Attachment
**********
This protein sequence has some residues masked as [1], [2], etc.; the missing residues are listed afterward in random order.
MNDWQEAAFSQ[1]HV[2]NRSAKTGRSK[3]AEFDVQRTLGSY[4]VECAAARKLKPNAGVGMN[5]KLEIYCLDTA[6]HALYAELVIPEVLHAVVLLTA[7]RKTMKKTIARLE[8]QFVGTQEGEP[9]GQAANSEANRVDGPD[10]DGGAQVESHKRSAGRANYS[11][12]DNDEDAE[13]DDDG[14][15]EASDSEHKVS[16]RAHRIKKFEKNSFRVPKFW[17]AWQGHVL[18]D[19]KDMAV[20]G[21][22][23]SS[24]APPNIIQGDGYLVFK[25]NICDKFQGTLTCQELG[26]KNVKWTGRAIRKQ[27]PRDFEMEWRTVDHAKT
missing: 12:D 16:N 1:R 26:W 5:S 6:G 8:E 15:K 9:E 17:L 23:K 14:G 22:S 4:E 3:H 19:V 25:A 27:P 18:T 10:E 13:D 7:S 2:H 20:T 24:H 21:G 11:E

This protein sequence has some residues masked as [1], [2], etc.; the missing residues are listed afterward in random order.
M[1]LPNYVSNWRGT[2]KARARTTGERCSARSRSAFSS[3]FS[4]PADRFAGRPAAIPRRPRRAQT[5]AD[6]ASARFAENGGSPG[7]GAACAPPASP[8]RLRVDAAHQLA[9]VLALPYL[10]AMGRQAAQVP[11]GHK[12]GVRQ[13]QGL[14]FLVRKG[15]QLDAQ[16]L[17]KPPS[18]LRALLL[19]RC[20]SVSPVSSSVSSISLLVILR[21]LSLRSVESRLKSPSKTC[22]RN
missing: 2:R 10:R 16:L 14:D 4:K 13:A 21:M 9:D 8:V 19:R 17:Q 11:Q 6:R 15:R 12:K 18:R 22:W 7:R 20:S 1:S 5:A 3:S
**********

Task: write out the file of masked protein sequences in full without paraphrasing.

This protein sequence has some residues masked as [1], [2], etc.; the missing residues are listed afterward in random order.
MNDWQEAAFSQ[1]HV[2]NRSAKTGRSK[3]AEFDVQRTLGSY[4]VECAAARKLKPNAGVGMN[5]KLEIYCLDTA[6]HALYAELVIPEVLHAVVLLTA[7]RKTMKKTIARLE[8]QFVGTQEGEP[9]GQAANSEANRVDGPD[10]DGGAQVESHKRSAGRANYS[11][12]DNDEDAE[13]DDDG[14][15]EASDSEHKVS[16]RAHRIKKFEKNSFRVPKFW[17]AWQGHVL[18]D[19]KDMAV[20]G[21][22][23]SS[24]APPNIIQGDGYLVFK[25]NICDKFQGTLTCQELG[26]KNVKWTGRAIRKQ[27]PRDFEMEWRTVDHAKT
missing: 12:D 16:N 1:R 26:W 5:S 6:G 8:E 15:K 9:E 17:L 23:K 14:G 22:S 4:E 3:H 19:V 25:A 27:P 18:T 10:E 13:D 7:S 2:H 20:T 24:H 21:G 11:E

This protein sequence has some residues masked as [1], [2], etc.; the missing residues are listed afterward in random order.
M[1]LPNYVSNWRGT[2]KARARTTGERCSARSRSAFSS[3]FS[4]PADRFAGRPAAIPRRPRRAQT[5]AD[6]ASARFAENGGSPG[7]GAACAPPASP[8]RLRVDAAHQLA[9]VLALPYL[10]AMGRQAAQVP[11]GHK[12]GVRQ[13]QGL[14]FLVRKG[15]QLDAQ[16]L[17]KPPS[18]LRALLL[19]RC[20]SVSPVSSSVSSISLLVILR[21]LSLRSVESRLKSPSKTC[22]RN
missing: 2:R 10:R 16:L 14:D 4:K 13:A 21:M 9:D 8:V 19:R 17:Q 11:Q 6:R 15:R 12:K 18:R 22:W 7:R 20:S 1:S 5:A 3:S